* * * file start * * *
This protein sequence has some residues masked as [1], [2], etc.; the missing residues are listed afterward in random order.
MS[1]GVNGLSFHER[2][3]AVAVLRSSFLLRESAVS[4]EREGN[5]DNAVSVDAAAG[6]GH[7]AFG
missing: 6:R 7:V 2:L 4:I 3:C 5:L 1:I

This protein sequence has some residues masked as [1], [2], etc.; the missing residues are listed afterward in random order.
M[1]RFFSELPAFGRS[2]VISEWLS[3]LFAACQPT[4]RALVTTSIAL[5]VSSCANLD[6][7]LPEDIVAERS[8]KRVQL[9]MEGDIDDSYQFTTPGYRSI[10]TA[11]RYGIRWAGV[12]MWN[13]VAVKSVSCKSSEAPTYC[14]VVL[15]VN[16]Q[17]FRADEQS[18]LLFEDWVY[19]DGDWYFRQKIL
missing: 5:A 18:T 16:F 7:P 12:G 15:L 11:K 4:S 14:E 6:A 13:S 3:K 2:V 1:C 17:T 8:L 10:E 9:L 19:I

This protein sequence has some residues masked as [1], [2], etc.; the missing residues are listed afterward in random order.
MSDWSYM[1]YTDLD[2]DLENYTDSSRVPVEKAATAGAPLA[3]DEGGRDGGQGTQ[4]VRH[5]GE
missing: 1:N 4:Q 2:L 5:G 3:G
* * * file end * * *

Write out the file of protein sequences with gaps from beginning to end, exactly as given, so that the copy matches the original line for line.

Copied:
This protein sequence has some residues masked as [1], [2], etc.; the missing residues are listed afterward in random order.
MS[1]GVNGLSFHER[2][3]AVAVLRSSFLLRESAVS[4]EREGN[5]DNAVSVDAAAG[6]GH[7]AFG
missing: 6:R 7:V 2:L 4:I 3:C 5:L 1:I

This protein sequence has some residues masked as [1], [2], etc.; the missing residues are listed afterward in random order.
M[1]RFFSELPAFGRS[2]VISEWLS[3]LFAACQPT[4]RALVTTSIAL[5]VSSCANLD[6][7]LPEDIVAERS[8]KRVQL[9]MEGDIDDSYQFTTPGYRSI[10]TA[11]RYGIRWAGV[12]MWN[13]VAVKSVSCKSSEAPTYC[14]VVL[15]VN[16]Q[17]FRADEQS[18]LLFEDWVY[19]DGDWYFRQKIL
missing: 5:A 18:T 16:F 7:P 12:G 15:L 11:K 4:S 14:E 6:A 13:S 3:K 2:V 1:C 17:T 8:L 10:E 9:L 19:I

This protein sequence has some residues masked as [1], [2], etc.; the missing residues are listed afterward in random order.
MSDWSYM[1]YTDLD[2]DLENYTDSSRVPVEKAATAGAPLA[3]DEGGRDGGQGTQ[4]VRH[5]GE
missing: 1:N 4:Q 2:L 5:G 3:G